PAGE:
In the Nick of Time: Communicating Critical Results
In radiology, acquiring the image is only part of the job. Effective communication of image data is key, particularly in urgent cases. Communication of critical radiology results has wide-reaching implications, from patient safety to regulatory compliance.

The Joint Commission has emphasized the reporting of critical results since 2004, when the National Patient Safety Goal 02.03.01, requiring important test results to be provided on time to the correct staff person, was created.

Many organizations have turned to an automated critical results reporting system to meet this goal. Whether developed in-house by providers or by a vendor, these tools interact with systems such as RIS or PACS, and transfer information to relevant physicians through automatic emails, text messages or voicemails. A major benefit of these systems, in addition to the increased speed that comes with automation, is many allow for detailed audits or timelines. Data can be checked against target benchmarks to give a practice a sense of how effective their communication processes are, and then inform quality improvement initiatives.

To understand how Health Imaging readers handle critical results reporting, we conducted an online poll from July 11-31 asking radiologists, IT staff and administrators how their organizations manage critical results reporting, and what features they require in an automated system.

Half of the respondents said they used an automated system, with the rest generally relying on phone calls from radiologists to the ordering physician with the time and date of calls noted manually on the report. Most automated reporting systems were created by third parties; a mere 8.3 percent of respondents indicated they use an internally developed system.

8 Recommendations from The Joint Commission
Whether or not an organization has implemented an automated system, a detailed critical results reporting strategy needs to be put in place. To this end, The Joint Commission Journal on Quality and Patient Safety published a list of eight recommendations for success. They are:

1. Polices should be introduced with clear definitions of key terms.

2. Policies should clearly outline provider responsibilities.

3. Policies should specify procedures for fail-safe communication of abnormal test results.

4. Policies must define verbal and/or electronic reporting procedures for both critical and severely abnormal lab, imaging and other test values.

5. Policies should specify critical tests and the acceptable length of time between ordering and reporting.

6. Policies should define timelines between the availability of test results and patient notification, and organizations should specify preferred mechanisms for patient notification.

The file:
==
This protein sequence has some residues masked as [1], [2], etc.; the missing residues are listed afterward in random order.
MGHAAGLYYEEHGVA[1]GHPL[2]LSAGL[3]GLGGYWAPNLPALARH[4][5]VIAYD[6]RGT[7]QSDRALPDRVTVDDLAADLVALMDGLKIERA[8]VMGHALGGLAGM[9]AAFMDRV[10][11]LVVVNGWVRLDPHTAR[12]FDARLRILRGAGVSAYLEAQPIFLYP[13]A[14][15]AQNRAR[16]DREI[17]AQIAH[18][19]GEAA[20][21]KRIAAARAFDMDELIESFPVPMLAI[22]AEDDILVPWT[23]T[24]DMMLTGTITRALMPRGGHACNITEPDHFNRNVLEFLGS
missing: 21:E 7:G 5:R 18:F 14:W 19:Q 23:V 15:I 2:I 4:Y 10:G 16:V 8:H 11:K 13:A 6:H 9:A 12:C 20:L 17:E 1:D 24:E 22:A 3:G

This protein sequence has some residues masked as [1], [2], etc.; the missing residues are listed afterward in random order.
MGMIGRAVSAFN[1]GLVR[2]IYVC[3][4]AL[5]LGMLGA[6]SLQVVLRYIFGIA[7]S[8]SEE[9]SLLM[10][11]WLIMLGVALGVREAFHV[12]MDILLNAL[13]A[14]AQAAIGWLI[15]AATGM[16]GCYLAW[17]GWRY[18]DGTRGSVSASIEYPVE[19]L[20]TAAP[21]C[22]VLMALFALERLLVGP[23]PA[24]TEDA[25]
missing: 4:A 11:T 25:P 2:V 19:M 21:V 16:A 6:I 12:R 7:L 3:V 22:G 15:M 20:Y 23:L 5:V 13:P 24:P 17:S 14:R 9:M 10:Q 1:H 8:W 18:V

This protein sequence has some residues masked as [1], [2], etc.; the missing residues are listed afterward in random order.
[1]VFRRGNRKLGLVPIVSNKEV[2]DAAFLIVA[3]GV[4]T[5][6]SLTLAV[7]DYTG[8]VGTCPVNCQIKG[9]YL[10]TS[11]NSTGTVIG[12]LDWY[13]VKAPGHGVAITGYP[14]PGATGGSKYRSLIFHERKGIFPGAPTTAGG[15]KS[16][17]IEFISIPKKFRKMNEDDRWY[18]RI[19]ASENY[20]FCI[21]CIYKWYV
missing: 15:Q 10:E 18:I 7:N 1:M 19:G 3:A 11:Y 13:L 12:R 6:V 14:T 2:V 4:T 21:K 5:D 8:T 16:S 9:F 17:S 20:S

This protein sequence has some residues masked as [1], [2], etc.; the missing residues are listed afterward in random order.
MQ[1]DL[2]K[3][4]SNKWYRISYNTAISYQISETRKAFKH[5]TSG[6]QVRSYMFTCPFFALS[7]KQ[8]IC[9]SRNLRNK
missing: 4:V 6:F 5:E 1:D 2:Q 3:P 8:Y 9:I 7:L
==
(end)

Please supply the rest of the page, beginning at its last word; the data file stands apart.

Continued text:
7. Policies must be of “real-world” value and written with feedback from key stakeholders.

8. Policies should establish responsibilities for monitoring and evaluating communication procedures.
Of the facilities using an automated reporting system, 88 percent use a system that provides multiple levels of alerts. The systems offer standard communications such as email and voicemail messages, and 63 percent of systems used by survey respondents also allow for critical results to be viewed from a smartphone or tablet device.

Respondents listed their top two reasons for developing a critical results reporting strategy. The mantra “safety first” appears universal. All respondents selected “patient safety” as one of their top two motivators. One-third also selected Joint Commission compliance, the second most-cited reason.

From STAT to superSTAT

One advantage to developing an automated system in-house is that it can be customized to fit a department’s needs. Staten Island University Hospital in Staten Island, N.Y., customized its vendor-developed reporting system by creating a “superSTAT” category for the emergency department (ED). Since all ED imaging exam requests are designated as STAT, the department needed a way to indicate which exams were for critically ill patients—cases of suspected stroke or pulmonary embolism, for example—and required an even quicker turnaround time, explains Conor M. Lowry, MD, radiology resident.

These superSTAT cases are automatically recognized by the system and appear in gray text in the worklist to differentiate them from other exams and let the radiologist know they are in the process of being performed. Once the exam is completed, the superSTAT cases are bumped to the top of the worklist and marked with an icon to indicate they need to be interpreted quickly.

Losing touch

As with most disruptive technologies, while automated critical results reporting solves one problem, it potentially creates another in the form of reducing personal contact between radiologists and referring physicians. In a Masters of Radiology discussion published in the April 2010 issue of the American Journal of Roentgenology, Marcia C. Javitt, MD, of Walter Reed Army Medical Center in Washington, D.C., wrote this shortcoming “may well jeopardize our significance in the healthcare loop and further ‘commoditize’ our efforts as procedure-based subspecialists.”

Lowry, too, is reluctant to delegate all communication to an automated system. His department’s system could automatically contact physicians to let them know exams have been read, but he prefers to call himself and use a digital timestamp on the report, “I like to talk to the person. I want to make sure it got through because I don’t know if I trust [an automated message].”

Relying on the phone has its own issues,  as one survey respondent noted that “the biggest downside to this methodology is finding the right person to call, especially in the outpatient setting.”

Effectively reporting critical imaging results requires constant vigilance. Even with an automated system, results reporting can’t run on autopilot.